From London To San Diego – Can Markets Offer Women A One-Way Street To Empowerment?

In November 2019, London saw a new attraction on its streets – the Lady Lane Market. As part of the regeneration program for The Petticoat Lane Markets, the Lady Lane Market was launched to “target and empower women in the community.”

Although street markets have long been a part of the capital city’s vibrant culture, “they have traditionally been male-dominated spaces.” The first of its kind, the Lady Lane Market offers women from all backgrounds a unique opportunity to showcase their skills and earn an income.

The market comprises “independent local women who have joined a program of digital and business training to support and grow their emerging enterprises.”

For many traders, the Lady Lane Market is more than simply a means of income – it offers empowerment, opportunity, support, and camaraderie.

Sophia Mohamed of Aseel’s Kitchen on Lady Lane spent years “wondering why every woman can’t achieve what they want,” says the market proves that, “Women can have our own businesses, give women the power and we can do it. I know we can do it. We can achieve things if we work together.”

The women of Manipur in India have been working together and empowering one another since the 16th century, when the tradition of a women-only market first emerged.

Harnessing The Power Of The Ima Keithel Market Tradition

The Ima Keithel or Mother’s Market continues to thrive today, after closing for 11 months during the coronavirus pandemic. Here, thousands of women gather, not just to sell their wares and support their families, but also to join “the campaign on various societal issues and against unsocial activities,” says political commentator Iboyaima Laithangbam.

Over the centuries, Ima Keithel has “been playing a pivotal role in the women’s empowerment” in the male-dominated Manipuri society. It’s also an economic necessity, “providing for the basic needs of thousands of families.”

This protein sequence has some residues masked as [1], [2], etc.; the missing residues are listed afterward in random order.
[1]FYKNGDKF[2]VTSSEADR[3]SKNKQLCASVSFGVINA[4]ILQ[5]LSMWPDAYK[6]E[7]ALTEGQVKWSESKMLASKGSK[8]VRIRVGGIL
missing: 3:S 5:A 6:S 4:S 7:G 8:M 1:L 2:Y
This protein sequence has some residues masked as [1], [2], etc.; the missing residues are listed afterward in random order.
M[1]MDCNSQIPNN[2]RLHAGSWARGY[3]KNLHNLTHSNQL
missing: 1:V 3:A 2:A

For these women, “the market is more than a job: It’s a crucial social institution and a way of life for thousands of women. Here, the news is shared, ideas are debated, protests shaped, financial credit disbursed, all with a sprinkle of humor.”

How To Become An Empowered Woman On San Diego’s Market Scene

Although San Diego has yet to establish a women-only street market, it does have an initiative in place that “helps female refugees establish a small business at the UC San Diego Farmers’ Market.”

The project, called ‘Source of Change,’  By offering these women a platform to establish and manage their own business, the university hopes to not only empower them but to give them “a dignified, self-sustainable way of life that relies on neither charity nor exploitation.”

Naila Chowdhury, Director of Social Impact and Innovation at UC San Diego, believes the market empowers women on many levels, saying, “A woman is better able to negotiate her economic, political and social rights—her human rights—when she is financially independent.”

Marketing A Way To Empower Women And Transform Society

Behind the Lady Lane Market, the initiative is a long history of women taking to the streets to feed their families. There’s also a long history of market trading as a means of empowering women – giving them the opportunity and community in which to develop new skills and establish themselves as financially independent beings.

Both the Lady Lane and the Source of Change initiatives harness the positive energy of Ima Keithel tradition, providing more formal training than has been available in India but following a similar pattern of vendors helping and supporting one another.

In recognizing the street market’s significance as a social institution and a place of financial empowerment, both London and San Diego are making moves in the right direction.

Perhaps, in the not too distant future, we’ll see something comparable to the 5,000-strong Ima Keithel market in Manipur cropping up on the streets of London or San Diego. When that happens, women will be truly empowered.

Not only will they have a place to meet, share ideas, earn an income, but they’ll also have the opportunity to create a new way of life – one that’s based on community rather than competition.